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SympathyA History$
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Eric Schliesser

Print publication date: 2015

Print ISBN-13: 9780199928873

Published to Oxford Scholarship Online: September 2015

DOI: 10.1093/acprof:oso/9780199928873.001.0001

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Plotinus on sympatheia

Plotinus on sympatheia

Chapter:
(p.36) Chapter Two Plotinus on sympatheia
Source:
Sympathy
Author(s):

Eyjólfur K. Emilsson

Publisher:
Oxford University Press
DOI:10.1093/acprof:oso/9780199928873.003.0003

Plotinus’s views on sympatheia are the subject of this chapter. His application of this concept builds on Stoic doctrine as well as on Plato’s view as expressed in the Timaeus. There is a very marked difference between Plotinus and the Stoics, however, in that Plotinus entirely rejects the physicalism of the Stoics. Thus, for Plotinus, sympatheia is altogether founded on the unity of an incorporeal soul. He appeals to sympatheia to account for evident causal connections between phenomena that are spatially apart. Such phenomena depend on the unity of the soul, whether that of an ordinary organism or the universe at large. The main spheres of application are the phenomena of astral influence, magic, divination, prayers, and sense perception: the distant senses, sight and hearing work by means of an affection at a distance on the organ of sense. Plotinus is eager to uphold that sympatheia is a natural phenomenon and as such more widespread than the occult phenomena that it is invoked to explain. It concerns things and events in the sensible realm, and does not involve affecting or influencing the higher causes from below.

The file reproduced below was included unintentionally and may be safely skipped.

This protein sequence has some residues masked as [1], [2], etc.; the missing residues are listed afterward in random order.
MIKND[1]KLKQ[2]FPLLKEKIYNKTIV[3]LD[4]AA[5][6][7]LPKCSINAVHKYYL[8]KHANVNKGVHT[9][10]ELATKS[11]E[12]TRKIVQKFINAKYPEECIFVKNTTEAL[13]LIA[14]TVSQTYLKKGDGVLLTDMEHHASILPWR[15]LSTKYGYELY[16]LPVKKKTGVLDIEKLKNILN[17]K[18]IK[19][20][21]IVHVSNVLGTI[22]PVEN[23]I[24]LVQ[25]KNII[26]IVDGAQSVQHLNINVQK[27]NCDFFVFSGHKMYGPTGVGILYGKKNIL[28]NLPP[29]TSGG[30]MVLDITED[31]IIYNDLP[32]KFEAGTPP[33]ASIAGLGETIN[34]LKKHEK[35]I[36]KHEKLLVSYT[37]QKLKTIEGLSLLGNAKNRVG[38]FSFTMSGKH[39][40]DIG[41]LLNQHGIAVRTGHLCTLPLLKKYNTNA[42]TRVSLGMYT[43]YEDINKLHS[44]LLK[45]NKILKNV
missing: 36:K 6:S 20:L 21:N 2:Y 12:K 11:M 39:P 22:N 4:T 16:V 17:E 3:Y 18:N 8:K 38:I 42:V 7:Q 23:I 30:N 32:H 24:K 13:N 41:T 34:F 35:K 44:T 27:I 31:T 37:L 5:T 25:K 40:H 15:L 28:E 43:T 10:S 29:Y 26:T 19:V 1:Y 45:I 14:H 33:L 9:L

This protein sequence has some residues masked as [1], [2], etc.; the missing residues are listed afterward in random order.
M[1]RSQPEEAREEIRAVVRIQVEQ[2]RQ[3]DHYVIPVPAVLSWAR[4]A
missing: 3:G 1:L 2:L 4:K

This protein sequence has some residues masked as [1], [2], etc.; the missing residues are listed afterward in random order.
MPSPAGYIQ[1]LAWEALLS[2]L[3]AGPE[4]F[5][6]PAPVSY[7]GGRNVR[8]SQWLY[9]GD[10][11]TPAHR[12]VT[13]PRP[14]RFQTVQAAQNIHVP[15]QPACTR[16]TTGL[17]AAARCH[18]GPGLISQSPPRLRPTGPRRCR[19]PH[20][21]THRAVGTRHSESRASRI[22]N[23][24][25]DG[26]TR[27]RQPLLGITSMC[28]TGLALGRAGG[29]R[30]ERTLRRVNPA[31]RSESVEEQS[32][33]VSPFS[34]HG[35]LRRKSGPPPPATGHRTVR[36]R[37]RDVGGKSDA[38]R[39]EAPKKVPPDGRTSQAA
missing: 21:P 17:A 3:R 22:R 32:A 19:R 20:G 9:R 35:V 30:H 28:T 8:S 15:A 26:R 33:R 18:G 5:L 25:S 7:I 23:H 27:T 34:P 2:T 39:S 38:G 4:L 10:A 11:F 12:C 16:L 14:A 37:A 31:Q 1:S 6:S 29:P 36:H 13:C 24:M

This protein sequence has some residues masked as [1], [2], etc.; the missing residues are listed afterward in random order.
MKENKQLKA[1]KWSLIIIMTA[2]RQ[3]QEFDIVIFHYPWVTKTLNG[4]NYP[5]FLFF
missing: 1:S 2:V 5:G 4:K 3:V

Keywords:   magic, prayer, divination, sense perception, monopsychism, unity

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